Mental Health Awareness Month has come to an end for the year, but that doesn’t mean the conversations should end. Leaders should create an environment where mental health can be talked about, be receptive and understanding, and provide resources.
Mental Health Awareness Month has officially come to an end for the year, but that doesn’t mean the conversations should end. It’s extremely important for employers to take a quick pause and look at how all of the things happening in the world have impacted the mental health of their employees. The pandemic alone has shown a worldwide 25% increase in anxiety and depression, but that shift can often go unnoticed in the workplace. As a leader in your company, it’s important to think about how you and your company can positively impact the wellbeing of your employees.
As we continue moving forward into the post-pandemic world, more people are returning to the office, and it’s even more important for leaders to make the conversation surrounding mental health more prevalent. As leaders, we should consider how we can create a nurturing environment for employees where they can thrive and improve their mental well-being. We need to make sure to check on our employees and co-workers as we would for a friend or family member.
So, here are 3 ways that workplace leaders can address mental health:
- Create an environment where mental health can be openly talked about
The ability for your employees to work efficiently throughout the workday can be dictated by their mental wellness. We’re all human, so we understand that things sometimes come up that trigger people’s health, whether that be emotionally or physically. When times get tough, your employees should feel safe opening up to you or other coworkers for support and help. There are times where it might not be about what you say, but rather, about what you do that can make a difference. One way that you can create an open environment is to schedule mental check-ins where people can form groups with others to discuss best practices for overcoming trial and tribulations. Another example would be for leaders to create an anonymous suggestion box where their employees can discuss how the workplace could improve. Reorganizing the workplace could be another way to provide your staff with a more relaxed and tranquil environment. When employees feel safe and supported, they’re more comfortable expressing themselves. This comfortability can allow your employees to be their best self everyday, positively impacting their productivity and camaraderie.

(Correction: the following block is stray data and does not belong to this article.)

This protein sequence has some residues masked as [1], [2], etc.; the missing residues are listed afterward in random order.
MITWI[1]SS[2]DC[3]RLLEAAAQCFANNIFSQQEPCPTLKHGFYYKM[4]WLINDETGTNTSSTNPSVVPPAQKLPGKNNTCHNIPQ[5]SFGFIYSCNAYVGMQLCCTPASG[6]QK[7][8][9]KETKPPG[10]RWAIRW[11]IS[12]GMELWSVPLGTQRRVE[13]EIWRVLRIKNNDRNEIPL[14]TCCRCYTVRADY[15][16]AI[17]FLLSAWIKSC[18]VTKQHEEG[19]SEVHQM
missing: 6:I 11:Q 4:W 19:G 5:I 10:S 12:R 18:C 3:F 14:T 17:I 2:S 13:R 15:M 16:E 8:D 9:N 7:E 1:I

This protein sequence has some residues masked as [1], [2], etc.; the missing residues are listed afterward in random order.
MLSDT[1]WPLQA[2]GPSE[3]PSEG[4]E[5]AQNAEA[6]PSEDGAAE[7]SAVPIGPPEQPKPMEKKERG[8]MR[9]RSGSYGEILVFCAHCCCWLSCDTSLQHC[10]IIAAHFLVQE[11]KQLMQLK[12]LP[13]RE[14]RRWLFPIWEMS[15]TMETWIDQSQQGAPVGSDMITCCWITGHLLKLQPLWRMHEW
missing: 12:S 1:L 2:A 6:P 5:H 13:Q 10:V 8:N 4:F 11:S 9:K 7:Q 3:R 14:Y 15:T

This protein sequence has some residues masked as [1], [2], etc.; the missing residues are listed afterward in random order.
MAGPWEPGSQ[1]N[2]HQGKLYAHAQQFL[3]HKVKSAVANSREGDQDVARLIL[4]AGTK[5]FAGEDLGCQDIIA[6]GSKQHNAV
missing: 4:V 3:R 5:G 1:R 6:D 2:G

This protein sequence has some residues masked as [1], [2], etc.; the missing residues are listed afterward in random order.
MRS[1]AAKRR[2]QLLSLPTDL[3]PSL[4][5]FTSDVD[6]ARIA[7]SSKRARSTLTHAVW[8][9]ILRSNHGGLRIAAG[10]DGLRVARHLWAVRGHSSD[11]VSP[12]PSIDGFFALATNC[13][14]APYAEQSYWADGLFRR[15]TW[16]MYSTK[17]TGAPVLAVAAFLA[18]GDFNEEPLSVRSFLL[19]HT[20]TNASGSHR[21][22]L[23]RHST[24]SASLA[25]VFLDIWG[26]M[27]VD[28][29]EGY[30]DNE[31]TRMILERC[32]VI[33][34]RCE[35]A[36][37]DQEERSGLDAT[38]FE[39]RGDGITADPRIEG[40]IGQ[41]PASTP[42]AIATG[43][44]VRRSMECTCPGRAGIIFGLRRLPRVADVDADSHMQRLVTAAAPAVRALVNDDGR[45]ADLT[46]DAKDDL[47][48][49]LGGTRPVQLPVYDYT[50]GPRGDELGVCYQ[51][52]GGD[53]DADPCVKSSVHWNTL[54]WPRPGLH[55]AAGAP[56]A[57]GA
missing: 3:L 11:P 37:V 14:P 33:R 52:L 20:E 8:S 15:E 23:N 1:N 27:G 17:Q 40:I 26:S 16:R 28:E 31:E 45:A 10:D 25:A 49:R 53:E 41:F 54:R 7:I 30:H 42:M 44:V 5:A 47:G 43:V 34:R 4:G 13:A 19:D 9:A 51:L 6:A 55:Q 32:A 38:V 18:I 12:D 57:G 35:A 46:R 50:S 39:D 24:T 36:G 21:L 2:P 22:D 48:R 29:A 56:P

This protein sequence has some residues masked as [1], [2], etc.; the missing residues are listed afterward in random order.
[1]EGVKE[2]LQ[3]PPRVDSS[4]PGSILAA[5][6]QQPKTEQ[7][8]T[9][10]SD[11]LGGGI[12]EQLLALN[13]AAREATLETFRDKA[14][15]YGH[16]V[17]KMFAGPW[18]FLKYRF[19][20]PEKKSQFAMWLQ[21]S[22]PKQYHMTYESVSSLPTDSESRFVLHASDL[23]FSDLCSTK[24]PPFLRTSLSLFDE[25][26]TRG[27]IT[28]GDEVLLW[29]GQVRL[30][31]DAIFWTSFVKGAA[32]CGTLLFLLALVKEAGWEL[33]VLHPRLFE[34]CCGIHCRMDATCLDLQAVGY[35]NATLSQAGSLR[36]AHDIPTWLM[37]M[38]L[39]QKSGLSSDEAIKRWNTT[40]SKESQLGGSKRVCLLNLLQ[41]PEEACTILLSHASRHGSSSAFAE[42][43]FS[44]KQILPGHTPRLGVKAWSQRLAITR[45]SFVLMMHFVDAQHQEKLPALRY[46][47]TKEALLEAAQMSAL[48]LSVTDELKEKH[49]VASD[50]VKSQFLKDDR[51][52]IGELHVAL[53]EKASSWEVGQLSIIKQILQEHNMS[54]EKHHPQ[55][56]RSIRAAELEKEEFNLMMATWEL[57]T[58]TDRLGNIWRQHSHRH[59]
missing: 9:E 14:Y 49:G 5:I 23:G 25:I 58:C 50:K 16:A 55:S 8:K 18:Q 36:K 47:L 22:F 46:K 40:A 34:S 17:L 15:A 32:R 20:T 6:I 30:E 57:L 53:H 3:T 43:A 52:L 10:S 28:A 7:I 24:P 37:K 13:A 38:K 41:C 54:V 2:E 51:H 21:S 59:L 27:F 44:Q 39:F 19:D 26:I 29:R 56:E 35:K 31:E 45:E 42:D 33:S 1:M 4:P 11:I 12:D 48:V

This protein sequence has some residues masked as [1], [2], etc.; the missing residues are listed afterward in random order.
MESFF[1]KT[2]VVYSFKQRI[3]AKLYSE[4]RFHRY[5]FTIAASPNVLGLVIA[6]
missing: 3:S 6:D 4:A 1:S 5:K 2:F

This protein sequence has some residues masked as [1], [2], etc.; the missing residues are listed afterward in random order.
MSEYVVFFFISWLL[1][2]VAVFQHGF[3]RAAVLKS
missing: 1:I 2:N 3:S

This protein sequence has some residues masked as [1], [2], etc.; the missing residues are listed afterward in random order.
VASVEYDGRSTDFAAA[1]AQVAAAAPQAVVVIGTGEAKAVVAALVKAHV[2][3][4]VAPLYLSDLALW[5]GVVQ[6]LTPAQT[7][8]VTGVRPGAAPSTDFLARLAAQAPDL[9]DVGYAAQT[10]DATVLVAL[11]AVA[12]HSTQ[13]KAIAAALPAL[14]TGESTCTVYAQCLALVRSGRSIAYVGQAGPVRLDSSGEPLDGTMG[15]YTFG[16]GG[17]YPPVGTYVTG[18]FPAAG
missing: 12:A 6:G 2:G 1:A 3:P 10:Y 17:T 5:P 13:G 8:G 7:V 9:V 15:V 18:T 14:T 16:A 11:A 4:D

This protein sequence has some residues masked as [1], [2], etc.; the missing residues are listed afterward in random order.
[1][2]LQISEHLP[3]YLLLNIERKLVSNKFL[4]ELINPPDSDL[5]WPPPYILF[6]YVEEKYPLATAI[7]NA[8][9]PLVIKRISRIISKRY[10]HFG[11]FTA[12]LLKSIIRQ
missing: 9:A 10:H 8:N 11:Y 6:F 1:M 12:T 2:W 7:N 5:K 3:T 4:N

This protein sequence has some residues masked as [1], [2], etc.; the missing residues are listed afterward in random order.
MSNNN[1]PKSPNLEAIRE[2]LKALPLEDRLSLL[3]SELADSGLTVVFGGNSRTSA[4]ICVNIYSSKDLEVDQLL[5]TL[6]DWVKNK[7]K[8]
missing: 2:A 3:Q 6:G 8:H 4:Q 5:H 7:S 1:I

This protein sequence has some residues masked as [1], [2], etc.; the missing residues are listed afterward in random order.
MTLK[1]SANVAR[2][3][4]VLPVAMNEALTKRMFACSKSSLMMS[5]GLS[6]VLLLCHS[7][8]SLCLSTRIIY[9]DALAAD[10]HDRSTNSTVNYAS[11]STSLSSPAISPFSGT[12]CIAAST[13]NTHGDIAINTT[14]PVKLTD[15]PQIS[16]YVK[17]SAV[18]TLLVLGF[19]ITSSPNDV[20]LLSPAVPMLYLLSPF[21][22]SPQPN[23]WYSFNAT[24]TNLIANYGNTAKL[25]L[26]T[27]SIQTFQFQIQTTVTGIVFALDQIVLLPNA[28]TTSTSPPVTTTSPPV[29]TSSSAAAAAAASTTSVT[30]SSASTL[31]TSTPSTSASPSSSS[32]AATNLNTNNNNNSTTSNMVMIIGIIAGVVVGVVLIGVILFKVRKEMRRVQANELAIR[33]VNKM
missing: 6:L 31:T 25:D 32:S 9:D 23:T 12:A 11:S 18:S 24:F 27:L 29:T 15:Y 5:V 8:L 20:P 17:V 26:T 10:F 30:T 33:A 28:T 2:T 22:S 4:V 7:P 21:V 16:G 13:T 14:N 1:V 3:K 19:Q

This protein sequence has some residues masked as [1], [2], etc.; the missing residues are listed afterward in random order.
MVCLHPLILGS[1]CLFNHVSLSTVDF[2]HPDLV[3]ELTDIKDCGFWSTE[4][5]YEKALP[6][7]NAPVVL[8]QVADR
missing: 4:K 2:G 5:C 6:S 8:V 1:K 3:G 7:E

- Be receptive and understanding of mental health struggles
The conversation surrounding mental health is not a new one, but it is becoming a more prevalent one. Not everyone struggles with mental health issues, but it’s still important for everyone to be educated about what mental health difficulties can look and sound like. They don’t present themselves the same way from person to person, so it can be hard to identify. Consider asking insightful questions or admitting that you don’t know as much as you’d like to about mental health struggles. This will allow your employees to feel seen and ultimately become a better ally and supporter for mental health improvements in the workplace.
- Provide accessible and welcoming resources
As conversations about mental health become more prominent, it has required leaders to dedicate more resources to supporting the emotional well-being of their team. These benefits and resources shouldn’t be daunting or complicated for your employees, they should be easy to use. One way to promote long-term wellness and address mental health needs as they rise is to provide staff with regular access to a counselor, therapist, or help hotline. Leaders should also recognize that just as an employee may need a day off due to a physical health issue, they also may need to take a day off for their mental health. It’s important to allow employees the flexibility to consider their emotional needs and ensure they feel comfortable asking for this time off as needed.